International Trade Body Warns over Australia’s Fake COVID Vaccines


Australia’s law enforcement agencies and drugs supply chain are being urged to step up investment in anti-counterfeiting measures before the trade in fake Covid 19 vaccines spirals out of control.

The advice from the International Hologram Manufacturers Association (IHMA) follows reports* of fake Covid-19 vaccines being sold by dark web criminals – one of the latest lucrative markets for the trade in counterfeit medicines controlled by organised criminals.

The IHMA’s warning comes as Australia faces a possible ‘epidemic’ in the trafficking of counterfeit vaccines that could reach all parts of the country as the incidences of Covid cases rises.

The World Health Organisation (WHO) has said that the growing volume of fake medicines is opening opportunities for counterfeit products.  Counterfeiting is a multi-billion-dollar problem, but the situation in Australia is of concern as criminals take advantage of people who might be desperate for Covid vaccines, said the IHMA.

It wants to see supply chains and authorities review their anti-counterfeiting plans before the situation exacerbates further in the scramble to secure vaccines. The news comes as Australia fell 3.4 million doses short of its target of delivering four million Covid vaccinations in March – an 85% shortfall.

Authorities may be forced to bring forward their plans for investment in authentication and verification technologies to effectively protect people and distribution channels, the IHMA added.

Covid has created high demand for vaccines and an IHMA poll revealed that that almost 50% of manufacturers and suppliers of holograms had seen an increase in demand from customers, specifiers and end-users for devices and technologies in the face of the pandemic.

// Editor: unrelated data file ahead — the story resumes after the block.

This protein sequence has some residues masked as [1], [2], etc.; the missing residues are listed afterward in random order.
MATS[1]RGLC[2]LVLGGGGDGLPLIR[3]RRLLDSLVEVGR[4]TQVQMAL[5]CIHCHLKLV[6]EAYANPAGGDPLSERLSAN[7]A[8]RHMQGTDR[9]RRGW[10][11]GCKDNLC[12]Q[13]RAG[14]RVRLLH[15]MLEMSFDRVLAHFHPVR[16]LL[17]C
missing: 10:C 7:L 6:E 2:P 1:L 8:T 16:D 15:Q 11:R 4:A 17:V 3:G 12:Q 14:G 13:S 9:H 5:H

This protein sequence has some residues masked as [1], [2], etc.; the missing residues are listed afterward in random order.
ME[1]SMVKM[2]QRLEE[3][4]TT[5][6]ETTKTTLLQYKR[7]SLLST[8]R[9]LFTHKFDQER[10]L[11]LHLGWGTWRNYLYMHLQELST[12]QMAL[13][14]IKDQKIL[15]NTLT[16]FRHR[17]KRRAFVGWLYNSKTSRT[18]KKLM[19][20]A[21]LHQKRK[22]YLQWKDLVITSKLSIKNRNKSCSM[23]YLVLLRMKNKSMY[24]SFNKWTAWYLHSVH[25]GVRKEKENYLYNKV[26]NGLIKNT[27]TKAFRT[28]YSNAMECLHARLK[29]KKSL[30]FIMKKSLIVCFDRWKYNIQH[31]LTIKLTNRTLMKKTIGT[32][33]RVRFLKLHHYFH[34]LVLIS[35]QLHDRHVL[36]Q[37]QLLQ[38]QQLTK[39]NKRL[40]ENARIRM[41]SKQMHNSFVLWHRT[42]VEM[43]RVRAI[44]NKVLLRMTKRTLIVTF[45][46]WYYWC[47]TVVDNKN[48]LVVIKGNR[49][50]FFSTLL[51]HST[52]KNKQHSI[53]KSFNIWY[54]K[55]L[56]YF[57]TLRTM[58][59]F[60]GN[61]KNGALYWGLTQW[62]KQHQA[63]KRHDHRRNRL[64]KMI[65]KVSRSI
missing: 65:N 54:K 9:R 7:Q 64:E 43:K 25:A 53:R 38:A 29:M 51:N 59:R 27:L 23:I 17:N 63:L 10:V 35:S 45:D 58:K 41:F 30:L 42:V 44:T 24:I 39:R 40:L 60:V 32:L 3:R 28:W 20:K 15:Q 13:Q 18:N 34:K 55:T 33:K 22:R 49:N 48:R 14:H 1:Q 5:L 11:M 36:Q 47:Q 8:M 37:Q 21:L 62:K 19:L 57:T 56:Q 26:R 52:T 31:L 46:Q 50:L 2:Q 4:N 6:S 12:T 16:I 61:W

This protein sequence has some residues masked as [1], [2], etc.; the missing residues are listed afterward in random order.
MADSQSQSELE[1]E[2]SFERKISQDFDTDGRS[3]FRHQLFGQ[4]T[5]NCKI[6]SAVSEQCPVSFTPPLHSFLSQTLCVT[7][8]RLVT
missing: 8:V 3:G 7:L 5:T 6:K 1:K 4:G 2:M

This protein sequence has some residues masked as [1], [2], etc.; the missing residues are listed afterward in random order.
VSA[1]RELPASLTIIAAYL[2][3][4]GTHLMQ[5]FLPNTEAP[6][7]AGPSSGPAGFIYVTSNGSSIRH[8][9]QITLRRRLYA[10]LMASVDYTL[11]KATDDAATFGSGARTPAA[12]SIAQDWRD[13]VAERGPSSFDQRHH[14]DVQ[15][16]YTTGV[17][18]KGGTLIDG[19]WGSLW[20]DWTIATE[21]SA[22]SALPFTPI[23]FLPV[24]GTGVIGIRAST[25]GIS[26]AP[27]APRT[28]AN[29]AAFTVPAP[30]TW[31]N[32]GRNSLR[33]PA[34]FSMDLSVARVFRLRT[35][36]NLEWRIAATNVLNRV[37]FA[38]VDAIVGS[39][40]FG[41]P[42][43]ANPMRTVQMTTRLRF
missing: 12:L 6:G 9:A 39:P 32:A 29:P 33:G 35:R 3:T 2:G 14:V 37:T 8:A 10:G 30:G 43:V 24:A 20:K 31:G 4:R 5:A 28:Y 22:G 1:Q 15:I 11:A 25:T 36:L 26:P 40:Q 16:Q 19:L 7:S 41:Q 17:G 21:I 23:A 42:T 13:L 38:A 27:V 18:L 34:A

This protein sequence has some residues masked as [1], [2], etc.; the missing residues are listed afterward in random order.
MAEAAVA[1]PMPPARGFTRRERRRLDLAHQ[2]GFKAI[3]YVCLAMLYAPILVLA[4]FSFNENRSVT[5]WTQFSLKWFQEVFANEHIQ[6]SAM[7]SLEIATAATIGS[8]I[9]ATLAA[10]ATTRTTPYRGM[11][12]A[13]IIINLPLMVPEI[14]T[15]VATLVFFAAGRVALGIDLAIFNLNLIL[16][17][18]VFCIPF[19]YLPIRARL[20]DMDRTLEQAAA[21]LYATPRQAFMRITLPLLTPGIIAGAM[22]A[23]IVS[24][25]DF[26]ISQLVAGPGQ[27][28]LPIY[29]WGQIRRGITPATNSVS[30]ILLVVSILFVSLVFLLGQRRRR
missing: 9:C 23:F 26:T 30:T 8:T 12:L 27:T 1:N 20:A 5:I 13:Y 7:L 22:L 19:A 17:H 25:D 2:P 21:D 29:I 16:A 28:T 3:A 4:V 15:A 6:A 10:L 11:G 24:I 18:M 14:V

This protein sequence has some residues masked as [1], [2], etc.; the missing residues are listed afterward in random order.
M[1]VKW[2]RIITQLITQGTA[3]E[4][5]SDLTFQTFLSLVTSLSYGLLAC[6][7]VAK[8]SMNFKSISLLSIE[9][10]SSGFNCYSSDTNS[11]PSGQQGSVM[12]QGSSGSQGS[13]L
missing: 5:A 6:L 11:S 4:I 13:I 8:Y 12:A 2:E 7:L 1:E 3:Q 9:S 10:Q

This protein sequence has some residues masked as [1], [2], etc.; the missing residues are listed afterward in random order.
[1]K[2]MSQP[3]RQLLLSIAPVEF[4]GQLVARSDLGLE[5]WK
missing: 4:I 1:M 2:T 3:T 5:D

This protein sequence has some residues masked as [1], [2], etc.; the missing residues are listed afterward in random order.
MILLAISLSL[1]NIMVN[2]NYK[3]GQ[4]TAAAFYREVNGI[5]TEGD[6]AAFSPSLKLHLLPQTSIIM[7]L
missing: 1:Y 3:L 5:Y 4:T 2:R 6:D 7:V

Dr Paul Dunn, chair of the IHMA, said: “Covid presents opportunities for criminals, who are infiltrating global supply channels, deploying scams and counterfeiting measures to trick consumers and damage manufacturers. Furthermore, items such as falsified medicines and test kits can pose a terrible threat and can endanger lives.

“Supply chains and drugs’ infrastructures across Australia must be bolstered with states enhancing their anti-counterfeiting plans, including the introduction of harder hitting anti-counterfeiting legislation and strategies.

“The use of track and trace programmes featuring security devices for instance could prove especially helpful, facilitating greater cross border cooperation to tackle mutual threats and come down hard on criminals before Australia has a counterfeiting epidemic on its hands.

“Holograms can to be effective in the frontline fight against counterfeiters and fraudsters, protecting brands and profits. Those involved in the supply chain are reassured by their presence on products, recognising the security and financial benefits provided.”

The use of well-designed and properly deployed authentication solutions, as advocated by the ISO12931 standard, enables examiners to verify the authenticity of a legitimate product, differentiating it from fake products coming from counterfeiting hot spots in Asia and eastern Europe.

Even those that carry a ‘fake’ authentication feature can be distinguished from the genuine item if that item carries a carefully thought-out authentication solution.


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